I bought a laptop from Walmart. Not just from Walmart, but at a physical Walmart location. This is something I never thought I would do! Walmart has carried laptops for many years, but until recently, they were all very inexpensive and generally low quality and performance laptops. To my surprise, I found something interesting at Walmart, so I bought it. This will be my Lenovo Legion 5 15ARH05 laptop review.
Roughly a year ago, Walmart started selling a small selection of gaming laptops, desktops, and peripherals in many of their retail locations. Nothing they sell is super high end, but it is a big jump up from their non-gaming PC hardware. Love them or hate them, Walmart is easily accessible across the United States, even in rural areas, so this makes it easier to get better quality hardware from a brick and mortar store.
Lenovo Legion 5 15ARH05 Laptop
This is a 15″, 5.5lb laptop that is relatively thick (23mm). It has a 15.6″ 1080p 120hz IPS, non-touch display. Not too exciting so far. But, it has a 7nm 6C/12T AMD Ryzen 5 4600H processor that supports DDR4-3200 RAM. This entry-level AMD mobile processor smokes virtually every single Intel mobile processor in most benchmarks.
The system as configured has only one 8GB DDR4-3200 SO-DIMM (so only single-channel memory mode), but it is not soldered in. That is great news! It also has a 256GB Samsung PM981a M.2 NVMe PCIe 3.0 drive and a 1TB Western Digital 2.5″ 7200rpm SATA HDD. These would not be my preferred memory and storage choices, but they are user serviceable. You can swap the RAM and storage out for whatever you want…
You also get an NVIDIA GeForce GTX 1650 Ti 4GB discrete GPU, Wi-Fi6, BT5, a 1GB Ethernet port, an HDMI port, one USB-C 3.2 port, and four USB-A 3.2 ports. It comes with Windows 10 Home Build 1909. This is pretty well-equipped for $789.00.
Stock Benchmark Results
I ran some quick benchmarks on the laptop as it was configured from the factory. Keep in mind that this is with just the stock configuration with only one 8GB stick of DDR4-3200 RAM. Having the memory running in single-channel mode like this definitely hurts memory performance.
Even so, the CPU-Z and Geekbench 5 results are quite good. I don’t think CPU-Z really measures memory performance very much, but it will be interesting to retest once I have two SODIMMs installed.
The single-threaded performance is about the same as an AMD Ryzen 7 2700X Zen+ desktop CPU. We also have quite good ST and MT performance in Geekbench 5.3.1. I think single-channel memory mode hurts Geekbench scores more than CPU-Z scores.
Even hobbled with single-channel memory, the MT scores are about double the typical 4C/8T Intel-based laptops that many people currently have.
The OEM 256GB Samsung 981a M.2 NVMe TLC drive does quite well for a 256GB SSD. The small capacity is an issue, both from a space and from a performance perspective. A larger capacity size of this same model SSD would have better sequential write performance.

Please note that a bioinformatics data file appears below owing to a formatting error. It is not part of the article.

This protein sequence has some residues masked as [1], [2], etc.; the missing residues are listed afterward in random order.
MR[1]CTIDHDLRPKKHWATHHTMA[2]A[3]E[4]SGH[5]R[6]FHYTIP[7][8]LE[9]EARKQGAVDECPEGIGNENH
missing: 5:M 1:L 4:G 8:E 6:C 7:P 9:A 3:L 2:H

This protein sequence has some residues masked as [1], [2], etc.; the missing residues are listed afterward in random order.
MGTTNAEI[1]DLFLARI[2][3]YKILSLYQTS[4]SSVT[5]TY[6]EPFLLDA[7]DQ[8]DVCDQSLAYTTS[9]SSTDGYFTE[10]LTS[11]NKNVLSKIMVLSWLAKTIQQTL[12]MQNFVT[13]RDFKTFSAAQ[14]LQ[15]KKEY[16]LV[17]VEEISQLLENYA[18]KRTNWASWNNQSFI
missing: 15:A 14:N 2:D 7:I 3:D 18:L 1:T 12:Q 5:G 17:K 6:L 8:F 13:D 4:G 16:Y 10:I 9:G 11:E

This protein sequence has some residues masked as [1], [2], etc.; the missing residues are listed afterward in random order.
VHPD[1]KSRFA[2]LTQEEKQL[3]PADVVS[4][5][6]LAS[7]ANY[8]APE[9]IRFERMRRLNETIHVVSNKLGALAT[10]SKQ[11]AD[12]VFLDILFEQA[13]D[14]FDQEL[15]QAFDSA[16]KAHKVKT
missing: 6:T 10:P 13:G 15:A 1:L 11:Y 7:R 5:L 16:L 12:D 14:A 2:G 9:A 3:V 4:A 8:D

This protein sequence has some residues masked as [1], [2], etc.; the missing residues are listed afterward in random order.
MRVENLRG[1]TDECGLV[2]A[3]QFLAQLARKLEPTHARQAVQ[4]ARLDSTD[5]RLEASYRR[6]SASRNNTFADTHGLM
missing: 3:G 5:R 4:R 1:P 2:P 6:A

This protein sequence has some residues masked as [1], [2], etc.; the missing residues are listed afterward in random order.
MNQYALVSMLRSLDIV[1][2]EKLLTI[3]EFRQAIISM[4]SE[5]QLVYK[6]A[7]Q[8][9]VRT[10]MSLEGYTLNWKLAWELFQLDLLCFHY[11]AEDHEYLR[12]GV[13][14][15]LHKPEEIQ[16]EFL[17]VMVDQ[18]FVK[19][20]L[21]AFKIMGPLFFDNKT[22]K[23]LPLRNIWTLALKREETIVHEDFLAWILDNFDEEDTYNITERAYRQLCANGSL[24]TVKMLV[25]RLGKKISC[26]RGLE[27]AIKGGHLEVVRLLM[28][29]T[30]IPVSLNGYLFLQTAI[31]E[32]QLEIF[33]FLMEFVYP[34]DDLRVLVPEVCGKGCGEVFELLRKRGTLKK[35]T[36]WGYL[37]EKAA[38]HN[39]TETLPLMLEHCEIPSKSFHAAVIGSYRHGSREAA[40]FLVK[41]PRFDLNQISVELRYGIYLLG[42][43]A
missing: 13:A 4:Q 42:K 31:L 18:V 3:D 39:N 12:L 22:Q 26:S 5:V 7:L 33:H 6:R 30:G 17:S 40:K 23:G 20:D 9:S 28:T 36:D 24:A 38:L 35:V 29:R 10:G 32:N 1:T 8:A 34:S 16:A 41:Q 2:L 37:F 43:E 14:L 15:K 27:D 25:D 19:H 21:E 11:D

The 1TB Western Digital 7200rpm HDD performs as I would expect.
I have to give Lenovo some credit for putting in much better OEM storage than I expected at this price point. This would be absolutely acceptable for most normal usage scenarios. Both drives are easily replaced if you need more space or more performance. Just having two drive bays is pretty unusual in this price range.
The first thing I would upgrade is the RAM. At a bare minimum, you should get a second 8GB DDR4-3200 SO-DIMM, to take you up to 16GB and be running in dual-channel memory mode. This would only cost about $35. You could just stop there, and have a pretty powerful machine for $825.
If you wanted to go further, this system can use two 16GB DDR4-3200 SO-DIMMs, or two 32GB DDR4-3200 SO-DIMMs, so you could have 32GB or 64GB of fast DDR4-3200 RAM. Two 16GB SO-DIMMs would be about $100-$120, while two 32GB SO-DIMMs would be about $205-$280. BTW, you want the capacities of both memory modules to match, so that they are both 100% in dual-channel memory mode.
For storage, I think a larger, somewhat faster M.2 NVMe PCIe 3.0 storage card would be a good idea. You can go from 500GB, all the way up to an 8TB M.2 drive. The stock 1TB 2.5″ HDD can also be replaced with a 2.5″ SATA SSD, which could be as large as 4TB. Maxing out the storage size would be pretty expensive though. I’m planning on putting in a 1TB Samsung 970 EVO M.2 drive and a 1TB Samsung 860 EVO 2.5″ SATA drive. These are currently $149.99 and $99.99 respectively.
This is a fairly large, thick and heavy machine, with a black plastic body. It is not going to win any beauty contests, but it is more like a sleeper hot-rod that is easily modified. Surprisingly, it comes with a minimum of bloatware from Lenovo.
It performs quite well in the stock configuration. Just bumping the RAM up to 16GB with a second 8GB SODIMM takes the cost up to $825, and that would be a good fit for normal usage. Even stock, this machine is a huge improvement over machines costing nearly twice as much from several years ago.
You can also configure this 6C/12T machine with 64GB of RAM and 2TB of storage for about $1250, that will have better overall performance than the vast majority of brand new laptops. That is not a bad deal.
If you have any questions about this post, please ask me here in the comments or on Twitter. I am pretty active on Twitter as GlennAlanBerry. Thanks for reading!